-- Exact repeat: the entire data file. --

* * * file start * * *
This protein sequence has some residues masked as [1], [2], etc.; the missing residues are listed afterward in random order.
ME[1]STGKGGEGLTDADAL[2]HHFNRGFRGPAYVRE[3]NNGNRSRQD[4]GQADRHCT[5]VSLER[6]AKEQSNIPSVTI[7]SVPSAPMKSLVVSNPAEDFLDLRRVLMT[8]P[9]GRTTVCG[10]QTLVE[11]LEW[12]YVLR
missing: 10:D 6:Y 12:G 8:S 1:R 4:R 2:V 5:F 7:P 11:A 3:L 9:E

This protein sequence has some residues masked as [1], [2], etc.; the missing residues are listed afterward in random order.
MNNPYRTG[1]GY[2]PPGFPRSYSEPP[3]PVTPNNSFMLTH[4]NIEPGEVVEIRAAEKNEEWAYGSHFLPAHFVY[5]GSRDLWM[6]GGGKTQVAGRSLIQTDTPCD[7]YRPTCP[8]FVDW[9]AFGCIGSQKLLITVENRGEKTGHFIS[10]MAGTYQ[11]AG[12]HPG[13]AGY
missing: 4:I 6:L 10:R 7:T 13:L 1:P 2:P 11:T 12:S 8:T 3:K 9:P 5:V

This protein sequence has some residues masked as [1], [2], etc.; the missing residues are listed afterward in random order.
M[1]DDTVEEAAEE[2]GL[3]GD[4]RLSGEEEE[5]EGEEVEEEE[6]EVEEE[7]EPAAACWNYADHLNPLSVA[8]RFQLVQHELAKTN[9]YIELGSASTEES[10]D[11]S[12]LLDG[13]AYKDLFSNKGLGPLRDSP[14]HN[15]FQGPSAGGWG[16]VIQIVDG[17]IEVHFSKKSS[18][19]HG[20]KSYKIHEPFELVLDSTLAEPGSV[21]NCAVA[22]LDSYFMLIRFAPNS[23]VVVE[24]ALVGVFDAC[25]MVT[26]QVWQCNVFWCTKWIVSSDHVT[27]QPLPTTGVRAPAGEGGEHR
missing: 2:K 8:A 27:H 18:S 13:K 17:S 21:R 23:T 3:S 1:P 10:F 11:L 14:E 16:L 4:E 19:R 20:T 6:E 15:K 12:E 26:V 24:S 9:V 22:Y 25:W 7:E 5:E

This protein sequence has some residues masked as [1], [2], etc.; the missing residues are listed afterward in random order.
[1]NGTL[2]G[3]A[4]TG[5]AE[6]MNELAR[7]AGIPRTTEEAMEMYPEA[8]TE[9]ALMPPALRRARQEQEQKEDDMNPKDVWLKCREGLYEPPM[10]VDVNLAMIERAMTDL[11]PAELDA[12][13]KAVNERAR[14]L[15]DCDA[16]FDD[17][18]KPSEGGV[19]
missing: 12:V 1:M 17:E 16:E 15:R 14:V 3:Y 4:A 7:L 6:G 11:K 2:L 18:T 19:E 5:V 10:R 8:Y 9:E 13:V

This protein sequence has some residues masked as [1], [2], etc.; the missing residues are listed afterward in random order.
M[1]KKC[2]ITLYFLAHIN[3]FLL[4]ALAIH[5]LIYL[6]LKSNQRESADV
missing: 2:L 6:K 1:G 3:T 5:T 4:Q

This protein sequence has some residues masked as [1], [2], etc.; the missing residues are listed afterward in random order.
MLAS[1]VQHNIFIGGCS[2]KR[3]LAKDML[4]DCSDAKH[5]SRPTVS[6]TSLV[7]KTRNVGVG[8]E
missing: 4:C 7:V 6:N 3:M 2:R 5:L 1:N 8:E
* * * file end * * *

This protein sequence has some residues masked as [1], [2], etc.; the missing residues are listed afterward in random order.
ME[1]STGKGGEGLTDADAL[2]HHFNRGFRGPAYVRE[3]NNGNRSRQD[4]GQADRHCT[5]VSLER[6]AKEQSNIPSVTI[7]SVPSAPMKSLVVSNPAEDFLDLRRVLMT[8]P[9]GRTTVCG[10]QTLVE[11]LEW[12]YVLR
missing: 10:D 6:Y 12:G 8:S 1:R 4:R 2:V 5:F 7:P 11:A 3:L 9:E

This protein sequence has some residues masked as [1], [2], etc.; the missing residues are listed afterward in random order.
MNNPYRTG[1]GY[2]PPGFPRSYSEPP[3]PVTPNNSFMLTH[4]NIEPGEVVEIRAAEKNEEWAYGSHFLPAHFVY[5]GSRDLWM[6]GGGKTQVAGRSLIQTDTPCD[7]YRPTCP[8]FVDW[9]AFGCIGSQKLLITVENRGEKTGHFIS[10]MAGTYQ[11]AG[12]HPG[13]AGY
missing: 4:I 6:L 10:R 7:T 13:L 1:P 2:P 11:T 12:S 8:T 3:K 9:P 5:V

This protein sequence has some residues masked as [1], [2], etc.; the missing residues are listed afterward in random order.
M[1]DDTVEEAAEE[2]GL[3]GD[4]RLSGEEEE[5]EGEEVEEEE[6]EVEEE[7]EPAAACWNYADHLNPLSVA[8]RFQLVQHELAKTN[9]YIELGSASTEES[10]D[11]S[12]LLDG[13]AYKDLFSNKGLGPLRDSP[14]HN[15]FQGPSAGGWG[16]VIQIVDG[17]IEVHFSKKSS[18][19]HG[20]KSYKIHEPFELVLDSTLAEPGSV[21]NCAVA[22]LDSYFMLIRFAPNS[23]VVVE[24]ALVGVFDAC[25]MVT[26]QVWQCNVFWCTKWIVSSDHVT[27]QPLPTTGVRAPAGEGGEHR
missing: 2:K 8:A 27:H 18:S 13:K 17:S 21:R 23:T 3:S 1:P 10:F 11:L 14:E 16:L 4:E 19:R 20:T 6:E 15:K 12:E 26:V 24:S 9:V 22:Y 25:W 7:E 5:E

This protein sequence has some residues masked as [1], [2], etc.; the missing residues are listed afterward in random order.
[1]NGTL[2]G[3]A[4]TG[5]AE[6]MNELAR[7]AGIPRTTEEAMEMYPEA[8]TE[9]ALMPPALRRARQEQEQKEDDMNPKDVWLKCREGLYEPPM[10]VDVNLAMIERAMTDL[11]PAELDA[12][13]KAVNERAR[14]L[15]DCDA[16]FDD[17][18]KPSEGGV[19]
missing: 12:V 1:M 17:E 16:E 15:R 14:V 3:Y 4:A 7:L 6:G 11:K 2:L 18:T 19:E 5:V 10:R 8:Y 9:E 13:V

This protein sequence has some residues masked as [1], [2], etc.; the missing residues are listed afterward in random order.
M[1]KKC[2]ITLYFLAHIN[3]FLL[4]ALAIH[5]LIYL[6]LKSNQRESADV
missing: 2:L 6:K 1:G 3:T 5:T 4:Q

This protein sequence has some residues masked as [1], [2], etc.; the missing residues are listed afterward in random order.
MLAS[1]VQHNIFIGGCS[2]KR[3]LAKDML[4]DCSDAKH[5]SRPTVS[6]TSLV[7]KTRNVGVG[8]E
missing: 4:C 7:V 6:N 3:M 2:R 5:L 1:N 8:E